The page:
The ion-induced secondary electron emission coefficient (γ) is a vital parameter in the modeling of low temperature RF plasmas. Often, the value of γ drastically affects the electron power absorption dynamics, the plasma parameters and the quality of the separate control of ion flux and mean ion energy at the electrodes. Experimental results for γ under plasma exposure are difficult to obtain. Therefore, γ is either assumed to be a constant chosen with some uncertainty, or is approximated as a quantity that is a function of the ion energy and cleanliness of the electrode surface. It is hypothesized that these assumptions are not valid for all materials and plasma conditions. In this work, Hagstrum’s theory on Auger emission is suggested as a robust, ab initio model for accurately predicting γ for metal surfaces with a wide range of surface conditions and for a variety of ion species. To demonstrate the effect of the choice of γ on modeling results, we carry out particle-in-cell/Monte Carlo collision simulations of 13.56 MHz, single-frequency argon and helium capacitive discharges. Simulations are run assuming that: (i) γ is a constant, (ii) γ is an energy and surface condition dependent quantity that is independent of the electrode material, and (iii) γ is obtained from the ab initio model for different clean metals. The energy distribution of the emitted electrons resulting from Hagstrum’s theory is also implemented as a uniform, metal dependent distribution with physically accurate energy domain. It is found that this is important for some metals in both helium and argon. Lastly, it is observed that, depending on the assumed surface conditions, the plasma properties change dramatically. Based on these results we conclude that a realistic, material dependent implementation of γ is required to obtain realistic simulation results and that Hagstrum’s model suits this purpose.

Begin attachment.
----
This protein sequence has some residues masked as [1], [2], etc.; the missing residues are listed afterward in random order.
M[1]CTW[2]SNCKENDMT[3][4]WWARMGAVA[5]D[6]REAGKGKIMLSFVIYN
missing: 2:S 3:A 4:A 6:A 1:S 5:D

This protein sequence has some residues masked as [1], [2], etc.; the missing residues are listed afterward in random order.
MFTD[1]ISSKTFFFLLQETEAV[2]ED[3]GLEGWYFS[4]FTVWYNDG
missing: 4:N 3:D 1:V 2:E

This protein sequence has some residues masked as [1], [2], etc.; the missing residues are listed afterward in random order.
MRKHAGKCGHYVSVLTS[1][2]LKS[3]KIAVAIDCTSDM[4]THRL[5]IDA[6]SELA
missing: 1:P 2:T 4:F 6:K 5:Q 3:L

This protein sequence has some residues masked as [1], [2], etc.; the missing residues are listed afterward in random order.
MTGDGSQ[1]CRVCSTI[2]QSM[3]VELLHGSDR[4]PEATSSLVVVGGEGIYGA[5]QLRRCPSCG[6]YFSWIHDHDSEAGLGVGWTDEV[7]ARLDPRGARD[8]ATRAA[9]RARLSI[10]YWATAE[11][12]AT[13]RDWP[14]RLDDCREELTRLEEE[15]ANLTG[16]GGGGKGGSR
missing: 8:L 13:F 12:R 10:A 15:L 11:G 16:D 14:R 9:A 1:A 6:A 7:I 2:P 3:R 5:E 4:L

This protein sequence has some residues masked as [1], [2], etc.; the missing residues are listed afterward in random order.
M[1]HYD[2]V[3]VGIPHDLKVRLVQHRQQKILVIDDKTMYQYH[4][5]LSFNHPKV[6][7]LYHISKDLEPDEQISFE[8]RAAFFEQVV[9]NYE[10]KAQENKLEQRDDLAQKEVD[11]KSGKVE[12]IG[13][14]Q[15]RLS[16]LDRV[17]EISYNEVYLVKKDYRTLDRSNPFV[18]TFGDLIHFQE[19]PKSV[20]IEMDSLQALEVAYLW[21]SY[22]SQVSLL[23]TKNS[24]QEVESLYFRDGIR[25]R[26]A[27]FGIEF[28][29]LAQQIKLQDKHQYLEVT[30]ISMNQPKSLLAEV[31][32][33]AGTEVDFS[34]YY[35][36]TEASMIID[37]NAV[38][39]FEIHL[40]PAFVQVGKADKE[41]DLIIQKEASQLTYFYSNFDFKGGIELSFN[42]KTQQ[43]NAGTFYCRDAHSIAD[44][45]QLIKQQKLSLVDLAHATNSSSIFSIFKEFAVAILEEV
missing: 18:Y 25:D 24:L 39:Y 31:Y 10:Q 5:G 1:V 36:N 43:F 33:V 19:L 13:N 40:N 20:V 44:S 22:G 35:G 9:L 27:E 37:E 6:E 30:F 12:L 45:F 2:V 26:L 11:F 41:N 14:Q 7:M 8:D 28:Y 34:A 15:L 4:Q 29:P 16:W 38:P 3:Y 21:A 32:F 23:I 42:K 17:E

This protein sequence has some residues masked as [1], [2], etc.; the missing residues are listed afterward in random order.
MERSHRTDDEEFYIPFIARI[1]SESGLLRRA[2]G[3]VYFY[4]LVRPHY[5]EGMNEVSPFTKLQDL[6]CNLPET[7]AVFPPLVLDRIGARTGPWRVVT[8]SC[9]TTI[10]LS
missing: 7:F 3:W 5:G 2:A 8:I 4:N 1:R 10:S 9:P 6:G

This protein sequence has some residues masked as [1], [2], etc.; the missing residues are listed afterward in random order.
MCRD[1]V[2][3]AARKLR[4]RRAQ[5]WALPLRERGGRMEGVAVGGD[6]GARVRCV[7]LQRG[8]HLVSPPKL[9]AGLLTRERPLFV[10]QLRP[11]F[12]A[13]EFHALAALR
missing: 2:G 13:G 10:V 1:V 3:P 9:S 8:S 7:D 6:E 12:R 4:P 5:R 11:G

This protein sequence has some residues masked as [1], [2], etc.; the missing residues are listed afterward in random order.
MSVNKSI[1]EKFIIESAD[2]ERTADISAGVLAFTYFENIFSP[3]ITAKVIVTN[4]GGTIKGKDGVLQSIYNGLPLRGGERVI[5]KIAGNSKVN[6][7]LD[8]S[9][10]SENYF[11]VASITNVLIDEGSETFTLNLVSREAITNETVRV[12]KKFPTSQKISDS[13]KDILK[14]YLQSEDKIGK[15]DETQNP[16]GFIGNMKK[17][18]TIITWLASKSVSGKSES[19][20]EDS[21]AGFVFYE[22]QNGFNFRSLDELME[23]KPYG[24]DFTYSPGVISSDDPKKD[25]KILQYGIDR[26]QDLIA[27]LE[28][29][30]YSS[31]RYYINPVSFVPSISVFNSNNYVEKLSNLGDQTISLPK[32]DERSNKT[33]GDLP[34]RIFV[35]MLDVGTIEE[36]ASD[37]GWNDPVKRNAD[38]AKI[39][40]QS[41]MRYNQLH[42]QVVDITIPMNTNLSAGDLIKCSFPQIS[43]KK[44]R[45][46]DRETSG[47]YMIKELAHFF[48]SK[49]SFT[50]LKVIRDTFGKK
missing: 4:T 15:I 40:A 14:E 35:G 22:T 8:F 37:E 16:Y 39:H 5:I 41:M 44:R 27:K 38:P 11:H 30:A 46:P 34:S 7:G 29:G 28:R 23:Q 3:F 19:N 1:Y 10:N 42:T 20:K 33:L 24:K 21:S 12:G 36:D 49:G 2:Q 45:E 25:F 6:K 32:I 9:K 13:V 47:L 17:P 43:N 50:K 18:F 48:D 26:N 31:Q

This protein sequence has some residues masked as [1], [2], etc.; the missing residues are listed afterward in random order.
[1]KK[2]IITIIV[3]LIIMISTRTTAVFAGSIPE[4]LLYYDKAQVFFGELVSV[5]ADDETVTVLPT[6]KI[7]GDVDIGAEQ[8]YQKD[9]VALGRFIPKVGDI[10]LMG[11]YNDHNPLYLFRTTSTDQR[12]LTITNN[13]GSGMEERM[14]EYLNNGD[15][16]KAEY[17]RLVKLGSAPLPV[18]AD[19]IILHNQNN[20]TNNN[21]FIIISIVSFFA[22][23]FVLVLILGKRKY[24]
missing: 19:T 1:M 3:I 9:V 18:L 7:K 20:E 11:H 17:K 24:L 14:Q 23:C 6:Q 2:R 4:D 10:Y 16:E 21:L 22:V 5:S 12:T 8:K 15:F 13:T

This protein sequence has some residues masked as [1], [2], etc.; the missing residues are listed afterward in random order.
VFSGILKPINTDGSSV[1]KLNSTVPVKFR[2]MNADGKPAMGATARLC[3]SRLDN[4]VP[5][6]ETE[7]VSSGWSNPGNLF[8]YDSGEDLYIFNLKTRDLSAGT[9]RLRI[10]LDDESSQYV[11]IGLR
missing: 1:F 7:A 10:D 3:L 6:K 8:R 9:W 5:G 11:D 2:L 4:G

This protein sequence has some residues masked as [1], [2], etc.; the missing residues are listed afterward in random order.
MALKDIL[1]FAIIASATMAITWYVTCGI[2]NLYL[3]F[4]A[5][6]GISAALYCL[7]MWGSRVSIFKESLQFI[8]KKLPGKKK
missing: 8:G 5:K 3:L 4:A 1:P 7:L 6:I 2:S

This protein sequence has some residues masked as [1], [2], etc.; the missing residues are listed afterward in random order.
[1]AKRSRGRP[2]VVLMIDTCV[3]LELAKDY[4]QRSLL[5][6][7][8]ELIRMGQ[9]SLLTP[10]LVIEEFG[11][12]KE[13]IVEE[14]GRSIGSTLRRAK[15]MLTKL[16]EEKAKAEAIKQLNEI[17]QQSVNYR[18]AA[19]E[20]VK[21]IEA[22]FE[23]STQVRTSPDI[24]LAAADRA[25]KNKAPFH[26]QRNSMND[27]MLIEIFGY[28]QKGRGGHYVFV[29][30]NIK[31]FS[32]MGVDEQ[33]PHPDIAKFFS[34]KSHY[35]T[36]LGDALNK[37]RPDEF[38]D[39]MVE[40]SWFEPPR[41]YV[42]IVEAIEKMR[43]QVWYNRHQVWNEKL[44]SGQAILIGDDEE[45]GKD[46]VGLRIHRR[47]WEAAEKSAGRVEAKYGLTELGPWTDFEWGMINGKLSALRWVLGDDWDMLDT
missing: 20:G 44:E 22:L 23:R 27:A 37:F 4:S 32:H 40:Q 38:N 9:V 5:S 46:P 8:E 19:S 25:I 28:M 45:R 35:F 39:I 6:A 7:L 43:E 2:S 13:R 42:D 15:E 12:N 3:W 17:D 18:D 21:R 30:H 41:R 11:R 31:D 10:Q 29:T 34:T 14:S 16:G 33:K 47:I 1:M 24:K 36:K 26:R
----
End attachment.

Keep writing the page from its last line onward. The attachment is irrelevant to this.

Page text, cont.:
ASJC Scopus subject areas
- Condensed Matter Physics